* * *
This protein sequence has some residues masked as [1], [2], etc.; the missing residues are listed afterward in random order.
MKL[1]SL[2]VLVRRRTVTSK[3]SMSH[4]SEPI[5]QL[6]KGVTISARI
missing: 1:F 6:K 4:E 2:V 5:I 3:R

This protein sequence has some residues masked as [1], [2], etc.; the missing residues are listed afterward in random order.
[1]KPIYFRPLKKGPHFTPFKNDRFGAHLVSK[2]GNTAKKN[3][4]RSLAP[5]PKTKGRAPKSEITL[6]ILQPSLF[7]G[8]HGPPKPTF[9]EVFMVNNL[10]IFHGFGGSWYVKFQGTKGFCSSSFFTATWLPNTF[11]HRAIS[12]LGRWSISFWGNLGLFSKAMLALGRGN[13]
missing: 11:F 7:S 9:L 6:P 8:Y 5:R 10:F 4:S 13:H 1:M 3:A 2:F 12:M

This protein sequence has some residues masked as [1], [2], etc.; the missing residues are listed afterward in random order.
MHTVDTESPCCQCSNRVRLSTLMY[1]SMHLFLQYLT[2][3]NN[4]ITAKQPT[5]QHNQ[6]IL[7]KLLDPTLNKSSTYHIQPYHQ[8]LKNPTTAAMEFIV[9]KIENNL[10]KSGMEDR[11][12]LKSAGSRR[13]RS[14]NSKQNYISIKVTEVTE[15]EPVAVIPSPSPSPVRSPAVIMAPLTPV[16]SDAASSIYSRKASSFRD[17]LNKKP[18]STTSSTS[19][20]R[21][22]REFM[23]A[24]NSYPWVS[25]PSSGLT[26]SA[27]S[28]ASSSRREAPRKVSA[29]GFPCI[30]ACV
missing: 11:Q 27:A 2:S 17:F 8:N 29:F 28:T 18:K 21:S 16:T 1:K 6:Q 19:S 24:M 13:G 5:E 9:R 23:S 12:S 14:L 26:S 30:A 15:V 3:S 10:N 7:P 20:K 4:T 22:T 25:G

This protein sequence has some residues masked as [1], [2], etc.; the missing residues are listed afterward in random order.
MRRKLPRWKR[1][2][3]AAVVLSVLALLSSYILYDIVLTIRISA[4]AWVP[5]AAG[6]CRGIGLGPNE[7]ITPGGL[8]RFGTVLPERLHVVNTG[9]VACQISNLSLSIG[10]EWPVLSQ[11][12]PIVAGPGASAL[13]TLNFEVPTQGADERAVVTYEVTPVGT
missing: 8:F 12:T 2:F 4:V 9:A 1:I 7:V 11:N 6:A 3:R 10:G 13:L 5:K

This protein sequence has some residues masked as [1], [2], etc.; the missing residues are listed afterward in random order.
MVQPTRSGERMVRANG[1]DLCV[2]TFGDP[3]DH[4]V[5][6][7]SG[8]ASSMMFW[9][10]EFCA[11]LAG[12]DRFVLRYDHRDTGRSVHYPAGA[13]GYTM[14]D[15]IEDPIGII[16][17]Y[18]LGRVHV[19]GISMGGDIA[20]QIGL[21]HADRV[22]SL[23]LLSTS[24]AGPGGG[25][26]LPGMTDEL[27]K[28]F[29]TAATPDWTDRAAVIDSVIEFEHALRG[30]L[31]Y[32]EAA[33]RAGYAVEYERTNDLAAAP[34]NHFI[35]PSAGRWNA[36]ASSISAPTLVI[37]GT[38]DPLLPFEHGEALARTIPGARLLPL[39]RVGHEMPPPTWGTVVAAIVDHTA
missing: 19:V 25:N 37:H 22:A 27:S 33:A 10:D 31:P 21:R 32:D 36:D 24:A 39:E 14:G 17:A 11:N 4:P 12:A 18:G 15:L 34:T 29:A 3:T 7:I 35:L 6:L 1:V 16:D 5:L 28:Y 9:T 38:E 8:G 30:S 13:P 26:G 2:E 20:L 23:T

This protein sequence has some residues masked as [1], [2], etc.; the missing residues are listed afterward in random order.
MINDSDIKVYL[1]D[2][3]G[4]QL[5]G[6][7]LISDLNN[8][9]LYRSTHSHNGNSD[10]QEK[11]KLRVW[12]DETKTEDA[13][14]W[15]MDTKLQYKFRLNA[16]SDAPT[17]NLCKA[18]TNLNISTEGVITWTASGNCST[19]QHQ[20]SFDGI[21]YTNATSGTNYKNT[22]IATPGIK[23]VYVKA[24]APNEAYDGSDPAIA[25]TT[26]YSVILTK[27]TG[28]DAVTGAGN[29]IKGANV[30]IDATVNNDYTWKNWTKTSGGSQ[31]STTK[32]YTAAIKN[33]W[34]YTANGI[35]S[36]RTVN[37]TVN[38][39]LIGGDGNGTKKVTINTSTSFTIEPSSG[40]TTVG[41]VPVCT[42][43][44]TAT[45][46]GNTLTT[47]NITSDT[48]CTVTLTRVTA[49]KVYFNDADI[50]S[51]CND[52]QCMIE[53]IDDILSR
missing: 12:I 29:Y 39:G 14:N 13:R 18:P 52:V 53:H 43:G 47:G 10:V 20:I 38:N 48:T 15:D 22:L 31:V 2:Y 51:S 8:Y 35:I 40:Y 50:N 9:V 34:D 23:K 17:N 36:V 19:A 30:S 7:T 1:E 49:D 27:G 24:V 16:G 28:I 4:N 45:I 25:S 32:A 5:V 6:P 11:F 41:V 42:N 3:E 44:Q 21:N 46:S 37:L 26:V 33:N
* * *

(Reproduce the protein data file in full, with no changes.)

This protein sequence has some residues masked as [1], [2], etc.; the missing residues are listed afterward in random order.
MKL[1]SL[2]VLVRRRTVTSK[3]SMSH[4]SEPI[5]QL[6]KGVTISARI
missing: 1:F 6:K 4:E 2:V 5:I 3:R

This protein sequence has some residues masked as [1], [2], etc.; the missing residues are listed afterward in random order.
[1]KPIYFRPLKKGPHFTPFKNDRFGAHLVSK[2]GNTAKKN[3][4]RSLAP[5]PKTKGRAPKSEITL[6]ILQPSLF[7]G[8]HGPPKPTF[9]EVFMVNNL[10]IFHGFGGSWYVKFQGTKGFCSSSFFTATWLPNTF[11]HRAIS[12]LGRWSISFWGNLGLFSKAMLALGRGN[13]
missing: 11:F 7:S 9:L 6:P 8:Y 5:R 10:F 4:S 13:H 1:M 3:A 2:F 12:M

This protein sequence has some residues masked as [1], [2], etc.; the missing residues are listed afterward in random order.
MHTVDTESPCCQCSNRVRLSTLMY[1]SMHLFLQYLT[2][3]NN[4]ITAKQPT[5]QHNQ[6]IL[7]KLLDPTLNKSSTYHIQPYHQ[8]LKNPTTAAMEFIV[9]KIENNL[10]KSGMEDR[11][12]LKSAGSRR[13]RS[14]NSKQNYISIKVTEVTE[15]EPVAVIPSPSPSPVRSPAVIMAPLTPV[16]SDAASSIYSRKASSFRD[17]LNKKP[18]STTSSTS[19][20]R[21][22]REFM[23]A[24]NSYPWVS[25]PSSGLT[26]SA[27]S[28]ASSSRREAPRKVSA[29]GFPCI[30]ACV
missing: 11:Q 27:A 2:S 17:F 8:N 29:F 28:T 18:K 21:S 16:T 1:K 6:Q 19:S 24:M 13:G 5:E 9:R 23:S 12:S 14:L 26:S 30:A 15:V 3:S 10:N 7:P 20:K 4:T 22:T 25:G

This protein sequence has some residues masked as [1], [2], etc.; the missing residues are listed afterward in random order.
MRRKLPRWKR[1][2][3]AAVVLSVLALLSSYILYDIVLTIRISA[4]AWVP[5]AAG[6]CRGIGLGPNE[7]ITPGGL[8]RFGTVLPERLHVVNTG[9]VACQISNLSLSIG[10]EWPVLSQ[11][12]PIVAGPGASAL[13]TLNFEVPTQGADERAVVTYEVTPVGT
missing: 8:F 12:T 2:F 4:V 9:A 1:I 7:V 11:N 6:A 3:R 10:G 13:L 5:K

This protein sequence has some residues masked as [1], [2], etc.; the missing residues are listed afterward in random order.
MVQPTRSGERMVRANG[1]DLCV[2]TFGDP[3]DH[4]V[5][6][7]SG[8]ASSMMFW[9][10]EFCA[11]LAG[12]DRFVLRYDHRDTGRSVHYPAGA[13]GYTM[14]D[15]IEDPIGII[16][17]Y[18]LGRVHV[19]GISMGGDIA[20]QIGL[21]HADRV[22]SL[23]LLSTS[24]AGPGGG[25][26]LPGMTDEL[27]K[28]F[29]TAATPDWTDRAAVIDSVIEFEHALRG[30]L[31]Y[32]EAA[33]RAGYAVEYERTNDLAAAP[34]NHFI[35]PSAGRWNA[36]ASSISAPTLVI[37]GT[38]DPLLPFEHGEALARTIPGARLLPL[39]RVGHEMPPPTWGTVVAAIVDHTA
missing: 19:V 25:N 37:H 22:A 27:S 33:A 10:D 31:P 21:R 32:D 36:D 24:A 39:E 14:G 17:A 11:N 4:P 12:A 18:G 15:L 34:T 29:A 3:T 7:I 35:L 6:L 1:V 16:D 5:L 28:Y 9:T 38:E 8:G 30:S 13:P 26:G 2:E 20:L 23:T

This protein sequence has some residues masked as [1], [2], etc.; the missing residues are listed afterward in random order.
MINDSDIKVYL[1]D[2][3]G[4]QL[5]G[6][7]LISDLNN[8][9]LYRSTHSHNGNSD[10]QEK[11]KLRVW[12]DETKTEDA[13][14]W[15]MDTKLQYKFRLNA[16]SDAPT[17]NLCKA[18]TNLNISTEGVITWTASGNCST[19]QHQ[20]SFDGI[21]YTNATSGTNYKNT[22]IATPGIK[23]VYVKA[24]APNEAYDGSDPAIA[25]TT[26]YSVILTK[27]TG[28]DAVTGAGN[29]IKGANV[30]IDATVNNDYTWKNWTKTSGGSQ[31]STTK[32]YTAAIKN[33]W[34]YTANGI[35]S[36]RTVN[37]TVN[38][39]LIGGDGNGTKKVTINTSTSFTIEPSSG[40]TTVG[41]VPVCT[42][43][44]TAT[45][46]GNTLTT[47]NITSDT[48]CTVTLTRVTA[49]KVYFNDADI[50]S[51]CND[52]QCMIE[53]IDDILSR
missing: 12:I 29:Y 39:G 14:N 13:R 18:P 52:V 53:H 43:G 47:G 10:V 20:I 38:N 48:T 15:D 22:L 31:V 2:Y 51:S 8:Y 35:I 40:Y 50:N 9:V 34:D 23:K 17:N 36:V 19:A 30:S 7:T 1:E 49:D 27:G 24:V 16:G 28:I 4:N 45:I 25:S 32:A 5:V 6:P 11:F 41:V 42:N 3:E 44:Q 21:N 46:S 37:L 26:V 33:N